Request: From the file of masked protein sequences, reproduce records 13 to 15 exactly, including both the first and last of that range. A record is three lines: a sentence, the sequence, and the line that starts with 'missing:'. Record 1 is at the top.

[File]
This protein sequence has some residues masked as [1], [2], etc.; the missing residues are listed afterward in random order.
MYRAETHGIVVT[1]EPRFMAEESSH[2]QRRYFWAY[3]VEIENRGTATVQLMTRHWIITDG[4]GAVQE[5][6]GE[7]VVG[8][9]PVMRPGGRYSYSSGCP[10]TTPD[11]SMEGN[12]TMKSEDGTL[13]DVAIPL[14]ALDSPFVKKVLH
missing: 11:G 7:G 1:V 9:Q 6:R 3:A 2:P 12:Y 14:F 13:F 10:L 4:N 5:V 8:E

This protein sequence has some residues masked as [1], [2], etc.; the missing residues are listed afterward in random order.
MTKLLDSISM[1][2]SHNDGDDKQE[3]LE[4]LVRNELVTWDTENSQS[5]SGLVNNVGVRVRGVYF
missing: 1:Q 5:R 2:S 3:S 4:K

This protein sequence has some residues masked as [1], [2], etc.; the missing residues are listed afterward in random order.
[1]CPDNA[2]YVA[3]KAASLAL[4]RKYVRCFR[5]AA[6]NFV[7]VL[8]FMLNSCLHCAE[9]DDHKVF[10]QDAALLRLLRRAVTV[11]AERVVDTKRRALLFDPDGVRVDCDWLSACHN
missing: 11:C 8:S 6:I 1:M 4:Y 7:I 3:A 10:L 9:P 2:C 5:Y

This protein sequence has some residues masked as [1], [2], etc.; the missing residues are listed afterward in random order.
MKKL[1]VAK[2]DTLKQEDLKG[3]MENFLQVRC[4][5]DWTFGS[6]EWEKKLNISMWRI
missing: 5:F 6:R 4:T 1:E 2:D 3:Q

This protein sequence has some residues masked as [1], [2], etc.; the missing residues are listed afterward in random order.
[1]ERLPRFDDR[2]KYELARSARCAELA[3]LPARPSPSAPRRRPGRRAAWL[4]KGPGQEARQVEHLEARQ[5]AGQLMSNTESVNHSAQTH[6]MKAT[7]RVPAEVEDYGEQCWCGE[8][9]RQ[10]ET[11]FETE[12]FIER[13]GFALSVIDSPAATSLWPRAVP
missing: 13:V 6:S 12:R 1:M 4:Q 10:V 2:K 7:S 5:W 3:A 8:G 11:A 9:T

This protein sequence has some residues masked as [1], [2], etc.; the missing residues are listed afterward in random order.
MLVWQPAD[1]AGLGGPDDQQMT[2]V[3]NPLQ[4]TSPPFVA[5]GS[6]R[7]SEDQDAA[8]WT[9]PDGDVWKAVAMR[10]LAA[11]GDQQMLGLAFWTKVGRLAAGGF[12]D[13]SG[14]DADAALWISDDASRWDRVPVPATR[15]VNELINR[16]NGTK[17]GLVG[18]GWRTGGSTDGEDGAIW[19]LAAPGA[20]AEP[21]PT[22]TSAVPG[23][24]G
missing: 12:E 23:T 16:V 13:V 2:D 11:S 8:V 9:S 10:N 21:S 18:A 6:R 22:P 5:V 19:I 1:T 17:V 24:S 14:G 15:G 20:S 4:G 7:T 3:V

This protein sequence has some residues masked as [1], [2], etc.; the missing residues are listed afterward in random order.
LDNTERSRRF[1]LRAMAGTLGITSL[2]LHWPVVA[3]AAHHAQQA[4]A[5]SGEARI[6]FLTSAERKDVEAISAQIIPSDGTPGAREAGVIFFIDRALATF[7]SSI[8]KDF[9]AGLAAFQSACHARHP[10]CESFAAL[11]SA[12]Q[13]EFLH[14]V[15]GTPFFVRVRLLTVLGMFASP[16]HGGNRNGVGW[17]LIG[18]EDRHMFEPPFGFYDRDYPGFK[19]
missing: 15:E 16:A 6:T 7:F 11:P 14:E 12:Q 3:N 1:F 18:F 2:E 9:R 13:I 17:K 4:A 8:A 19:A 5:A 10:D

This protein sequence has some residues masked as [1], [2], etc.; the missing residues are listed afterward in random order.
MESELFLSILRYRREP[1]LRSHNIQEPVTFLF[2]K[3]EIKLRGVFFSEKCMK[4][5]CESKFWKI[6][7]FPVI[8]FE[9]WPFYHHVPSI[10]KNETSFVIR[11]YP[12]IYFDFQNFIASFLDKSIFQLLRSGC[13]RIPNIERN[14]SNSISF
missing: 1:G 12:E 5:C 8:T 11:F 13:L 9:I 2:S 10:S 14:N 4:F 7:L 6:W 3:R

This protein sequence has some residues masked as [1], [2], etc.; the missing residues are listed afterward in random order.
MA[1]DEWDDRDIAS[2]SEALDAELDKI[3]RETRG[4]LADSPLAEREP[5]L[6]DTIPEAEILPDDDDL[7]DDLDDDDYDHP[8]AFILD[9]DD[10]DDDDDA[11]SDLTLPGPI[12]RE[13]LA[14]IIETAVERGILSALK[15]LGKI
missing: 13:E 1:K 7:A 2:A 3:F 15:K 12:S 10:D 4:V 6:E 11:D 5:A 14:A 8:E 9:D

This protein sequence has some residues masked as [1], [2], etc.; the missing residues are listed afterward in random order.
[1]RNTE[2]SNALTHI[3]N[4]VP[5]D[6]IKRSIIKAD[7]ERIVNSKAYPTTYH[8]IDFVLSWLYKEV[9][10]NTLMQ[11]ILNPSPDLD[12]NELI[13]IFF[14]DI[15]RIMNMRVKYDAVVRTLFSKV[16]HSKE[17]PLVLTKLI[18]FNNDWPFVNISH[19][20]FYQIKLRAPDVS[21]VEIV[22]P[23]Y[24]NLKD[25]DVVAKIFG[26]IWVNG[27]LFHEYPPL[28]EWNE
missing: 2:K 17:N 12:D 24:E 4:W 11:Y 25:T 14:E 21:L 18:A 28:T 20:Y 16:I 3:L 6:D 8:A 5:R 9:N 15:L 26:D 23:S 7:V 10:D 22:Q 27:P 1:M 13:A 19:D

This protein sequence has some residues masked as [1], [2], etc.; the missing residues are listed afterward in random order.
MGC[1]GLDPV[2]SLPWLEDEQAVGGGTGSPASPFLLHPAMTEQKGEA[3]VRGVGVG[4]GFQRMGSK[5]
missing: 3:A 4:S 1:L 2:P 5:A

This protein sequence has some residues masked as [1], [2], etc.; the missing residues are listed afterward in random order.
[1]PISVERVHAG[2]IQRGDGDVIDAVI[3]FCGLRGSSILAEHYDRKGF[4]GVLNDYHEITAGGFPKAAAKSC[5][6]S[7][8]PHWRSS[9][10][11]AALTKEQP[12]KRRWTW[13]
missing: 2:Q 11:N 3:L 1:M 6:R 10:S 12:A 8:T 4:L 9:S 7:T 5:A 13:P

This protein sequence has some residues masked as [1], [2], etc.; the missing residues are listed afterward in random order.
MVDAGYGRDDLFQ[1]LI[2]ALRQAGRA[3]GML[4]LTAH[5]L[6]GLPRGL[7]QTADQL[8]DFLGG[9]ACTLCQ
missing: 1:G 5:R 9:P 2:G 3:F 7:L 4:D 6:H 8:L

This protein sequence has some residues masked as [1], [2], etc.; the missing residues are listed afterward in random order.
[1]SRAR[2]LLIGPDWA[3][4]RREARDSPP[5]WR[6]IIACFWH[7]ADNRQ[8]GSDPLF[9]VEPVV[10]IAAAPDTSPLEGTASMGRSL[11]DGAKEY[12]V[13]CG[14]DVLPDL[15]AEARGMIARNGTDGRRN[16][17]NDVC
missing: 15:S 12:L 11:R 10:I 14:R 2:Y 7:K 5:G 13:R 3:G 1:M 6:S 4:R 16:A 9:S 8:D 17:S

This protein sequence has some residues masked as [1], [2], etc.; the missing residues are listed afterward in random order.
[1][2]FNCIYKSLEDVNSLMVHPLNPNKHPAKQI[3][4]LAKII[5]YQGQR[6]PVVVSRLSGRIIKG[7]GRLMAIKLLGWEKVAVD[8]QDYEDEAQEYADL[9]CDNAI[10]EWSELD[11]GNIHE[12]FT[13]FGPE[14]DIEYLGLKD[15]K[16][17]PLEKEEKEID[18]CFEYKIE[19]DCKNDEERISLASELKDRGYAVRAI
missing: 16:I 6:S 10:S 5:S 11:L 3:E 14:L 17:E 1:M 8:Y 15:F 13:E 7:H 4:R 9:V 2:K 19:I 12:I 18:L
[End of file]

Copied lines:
This protein sequence has some residues masked as [1], [2], etc.; the missing residues are listed afterward in random order.
MVDAGYGRDDLFQ[1]LI[2]ALRQAGRA[3]GML[4]LTAH[5]L[6]GLPRGL[7]QTADQL[8]DFLGG[9]ACTLCQ
missing: 1:G 5:R 9:P 2:G 3:F 7:L 4:D 6:H 8:L

This protein sequence has some residues masked as [1], [2], etc.; the missing residues are listed afterward in random order.
[1]SRAR[2]LLIGPDWA[3][4]RREARDSPP[5]WR[6]IIACFWH[7]ADNRQ[8]GSDPLF[9]VEPVV[10]IAAAPDTSPLEGTASMGRSL[11]DGAKEY[12]V[13]CG[14]DVLPDL[15]AEARGMIARNGTDGRRN[16][17]NDVC
missing: 15:S 12:L 11:R 10:I 14:R 2:Y 7:K 5:G 13:R 3:G 1:M 6:S 4:R 16:A 9:S 8:D 17:S

This protein sequence has some residues masked as [1], [2], etc.; the missing residues are listed afterward in random order.
[1][2]FNCIYKSLEDVNSLMVHPLNPNKHPAKQI[3][4]LAKII[5]YQGQR[6]PVVVSRLSGRIIKG[7]GRLMAIKLLGWEKVAVD[8]QDYEDEAQEYADL[9]CDNAI[10]EWSELD[11]GNIHE[12]FT[13]FGPE[14]DIEYLGLKD[15]K[16][17]PLEKEEKEID[18]CFEYKIE[19]DCKNDEERISLASELKDRGYAVRAI
missing: 16:I 6:S 10:S 5:S 11:L 3:E 14:L 17:E 1:M 8:Y 15:F 13:E 7:H 4:R 9:V 2:K 19:I 12:I 18:L